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EPA announces 2014 annual environmental enforcement results

Release Date: 12/18/2014
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SAN FRANCISCO – The U.S. Environmental Protection Agency (EPA) today released its annual enforcement and compliance results reflecting a focus on large cases driving industry compliance and that have a high impact on protecting public health and the environment.

“By taking on large, high impact enforcement cases, EPA is helping to level the playing field for companies that play by the rules, while maximizing our ability to protect the communities we serve across the country,” said Cynthia Giles, Assistant Administrator for EPA’s Office of Enforcement and Compliance Assurance. “Despite challenges posed by budget cuts and a government shutdown, we secured major settlements in key industry sectors and brought criminal violators to justice. This work resulted in critical investments in advanced technologies and innovative approaches to reduce pollution and improve compliance.”

In fiscal year 2014, EPA enforcement actions required companies to invest more than $9.7 billion in actions and equipment to control pollution and clean up contaminated sites. EPA’s cases resulted in $163 million in combined federal administrative, civil judicial penalties, and criminal fines. Other results include:

    Reductions of an estimated 141 million pounds of air pollutants, including 6.7 million pounds of air toxics.
    Reductions of approximately 337 million pounds of water pollutants.
    Clean up of an estimated 856 million cubic yards of contaminated water/aquifers.

EPA pursues high impact cases that drive compliance across industries:
    Lowe’s Home Centers agreed to a corporate-wide compliance program ensuring contractors nation-wide follow laws to protect children from dangerous lead paint exposure.
    The nation’s second largest natural gas producer, Chesapeake Appalachia, agreed to restore streams and wetlands damaged from its operations and implement a comprehensive plan to comply with water protection laws.

EPA holds criminal violators accountable that threaten the health and safety of Americans, while directing funds to affected communities:
    EPA’s criminal program generated $63 million in fines and restitution, secured $16 million in court-ordered environmental projects and sentenced defendants to a combined 155 years of incarceration.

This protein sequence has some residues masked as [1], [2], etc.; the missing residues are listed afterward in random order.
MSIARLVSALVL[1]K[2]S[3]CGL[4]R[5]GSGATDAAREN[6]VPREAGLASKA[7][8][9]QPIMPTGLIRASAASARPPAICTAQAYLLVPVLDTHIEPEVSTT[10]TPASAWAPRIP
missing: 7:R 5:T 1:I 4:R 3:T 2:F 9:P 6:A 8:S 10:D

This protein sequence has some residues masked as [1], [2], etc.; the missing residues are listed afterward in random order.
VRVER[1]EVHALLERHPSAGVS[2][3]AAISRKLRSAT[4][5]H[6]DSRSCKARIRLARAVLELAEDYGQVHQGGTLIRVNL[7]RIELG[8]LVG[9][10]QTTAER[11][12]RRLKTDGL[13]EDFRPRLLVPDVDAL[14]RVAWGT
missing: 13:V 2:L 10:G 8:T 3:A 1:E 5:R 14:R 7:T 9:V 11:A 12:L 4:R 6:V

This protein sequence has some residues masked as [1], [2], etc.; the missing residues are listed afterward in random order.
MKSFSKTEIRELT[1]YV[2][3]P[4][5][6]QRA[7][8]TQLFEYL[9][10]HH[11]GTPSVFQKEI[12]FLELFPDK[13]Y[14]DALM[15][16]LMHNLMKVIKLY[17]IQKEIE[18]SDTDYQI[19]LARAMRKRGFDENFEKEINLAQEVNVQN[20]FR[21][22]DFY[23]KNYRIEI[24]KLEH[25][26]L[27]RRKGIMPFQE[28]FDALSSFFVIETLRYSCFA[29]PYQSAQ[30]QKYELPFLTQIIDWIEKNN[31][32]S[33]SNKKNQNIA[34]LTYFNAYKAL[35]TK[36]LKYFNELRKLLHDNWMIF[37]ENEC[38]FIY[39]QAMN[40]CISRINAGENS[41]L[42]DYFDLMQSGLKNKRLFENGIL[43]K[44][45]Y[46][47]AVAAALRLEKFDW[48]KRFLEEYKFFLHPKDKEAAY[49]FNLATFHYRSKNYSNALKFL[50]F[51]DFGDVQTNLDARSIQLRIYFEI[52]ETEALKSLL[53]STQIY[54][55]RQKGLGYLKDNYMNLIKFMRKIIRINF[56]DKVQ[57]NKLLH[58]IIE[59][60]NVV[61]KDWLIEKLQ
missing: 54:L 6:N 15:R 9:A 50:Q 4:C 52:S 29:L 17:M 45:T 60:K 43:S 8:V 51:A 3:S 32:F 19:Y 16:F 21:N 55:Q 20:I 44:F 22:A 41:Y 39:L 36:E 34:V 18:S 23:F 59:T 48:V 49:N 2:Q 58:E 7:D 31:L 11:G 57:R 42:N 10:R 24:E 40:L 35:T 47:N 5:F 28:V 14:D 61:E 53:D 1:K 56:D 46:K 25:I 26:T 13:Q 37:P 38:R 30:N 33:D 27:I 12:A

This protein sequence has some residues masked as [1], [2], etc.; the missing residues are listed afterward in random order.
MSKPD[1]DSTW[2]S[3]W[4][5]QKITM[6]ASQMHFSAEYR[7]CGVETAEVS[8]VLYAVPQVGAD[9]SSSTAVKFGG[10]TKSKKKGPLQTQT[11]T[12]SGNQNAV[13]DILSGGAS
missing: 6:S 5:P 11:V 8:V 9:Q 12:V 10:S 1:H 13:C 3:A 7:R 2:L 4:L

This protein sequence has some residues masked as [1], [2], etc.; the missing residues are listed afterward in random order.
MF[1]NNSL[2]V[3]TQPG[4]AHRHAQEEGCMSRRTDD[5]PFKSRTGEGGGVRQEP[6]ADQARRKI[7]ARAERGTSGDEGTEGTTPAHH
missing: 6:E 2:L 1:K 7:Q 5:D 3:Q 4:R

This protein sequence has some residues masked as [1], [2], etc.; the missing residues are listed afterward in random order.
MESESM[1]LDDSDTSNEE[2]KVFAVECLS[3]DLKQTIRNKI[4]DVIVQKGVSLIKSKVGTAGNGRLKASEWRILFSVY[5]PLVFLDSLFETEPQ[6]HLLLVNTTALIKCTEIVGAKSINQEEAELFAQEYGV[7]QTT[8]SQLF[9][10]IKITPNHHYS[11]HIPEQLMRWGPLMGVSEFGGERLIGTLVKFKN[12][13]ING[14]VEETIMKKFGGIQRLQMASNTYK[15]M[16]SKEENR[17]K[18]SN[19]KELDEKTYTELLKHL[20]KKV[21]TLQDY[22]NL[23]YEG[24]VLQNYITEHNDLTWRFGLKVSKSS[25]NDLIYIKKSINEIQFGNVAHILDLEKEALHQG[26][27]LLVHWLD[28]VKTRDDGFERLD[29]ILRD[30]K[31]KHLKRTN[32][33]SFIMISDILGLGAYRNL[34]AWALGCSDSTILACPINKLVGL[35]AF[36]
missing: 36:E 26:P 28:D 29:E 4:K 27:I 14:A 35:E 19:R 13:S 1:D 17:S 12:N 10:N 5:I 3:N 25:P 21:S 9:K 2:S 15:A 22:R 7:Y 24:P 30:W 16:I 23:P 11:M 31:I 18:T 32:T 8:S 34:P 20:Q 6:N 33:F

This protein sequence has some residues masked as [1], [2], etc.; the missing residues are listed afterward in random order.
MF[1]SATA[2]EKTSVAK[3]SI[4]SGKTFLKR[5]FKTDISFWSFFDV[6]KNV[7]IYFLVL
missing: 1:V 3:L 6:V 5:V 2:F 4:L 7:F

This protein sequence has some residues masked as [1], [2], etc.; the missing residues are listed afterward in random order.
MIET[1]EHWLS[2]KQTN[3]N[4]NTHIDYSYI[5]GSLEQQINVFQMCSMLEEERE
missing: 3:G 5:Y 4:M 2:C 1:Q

After EPA pursued the case, Tonawanda Coke was found guilty and required to pay a $12.5 million criminal penalty and to fund $12.2 million in community service in New York, for releasing benzene from its facility into neighboring communities.

EPA enforcement work reduces pollution in the sectors that impact American communities the most:
    Settlements with Minnesota Power and Wisconsin Electric Power Company are cutting coal fired power plants emissions, requiring companies to control pollution and conduct innovative mitigation projects that promote renewable energy development and protect clean air for local communities.
    We’re reducing dangerous air toxics released from industrial flares at refineries and chemical plants, requiring companies like Shell and DuPont to implement monitoring and pollution control technologies. These efforts are equipping minority and low-income communities with monitoring data, while reducing toxic air pollution for residents living near the facilities.
    EPA is working closely with cities such as East Bay MUD (California), Metropolitan Water Reclamation District (Illinois) and Miami-Dade County (Florida) to cut discharges of raw sewage and contaminated stormwater through integrated planning, green infrastructure and other innovative approaches.

EPA ensures companies and federal facilities take responsibility and clean up toxic pollution they create:
    Polluted sites across the country are being cleaned up while EPA conserves and recovers federal funds. This year, settlements will result in more than $453.7 million in commitments from responsible parties to clean up Superfund sites, and return $57.7 million to the Superfund trust.
    When abandoned munitions posed an imminent and substantial endangerment at the Camp Minden, Louisiana site, EPA acted to ensure proper cleanup and accountability by the U.S. Army.

Major cases developed in 2014, but not included in fiscal year 2014 statistics demonstrate EPA’s ongoing commitment to tough enforcement:
    A settlement with Hyundai-Kia netted a $100 million fine, forfeiture of emissions credits and more than $50 million invested in compliance measures helps level the playing field for car companies that follow the law, and helps reduces greenhouse gas emissions fueling climate change.
    The largest cleanup settlement in American history, with Anadarko and Kerr McGee, will put more than $4.4 billion into toxic pollution cleanup, improving water quality and removing dangerous materials in tribal and overburdened communities.
    A settlement with Alpha Natural Resources, one of the country’s largest coal companies, requires it to protect water quality in communities near their coal mining operations in five states.

More information about EPA’s Fiscal Year 2014 enforcement results: http://www2.epa.gov/enforcement/enforcement-annual-results-fiscal-year-fy-2014
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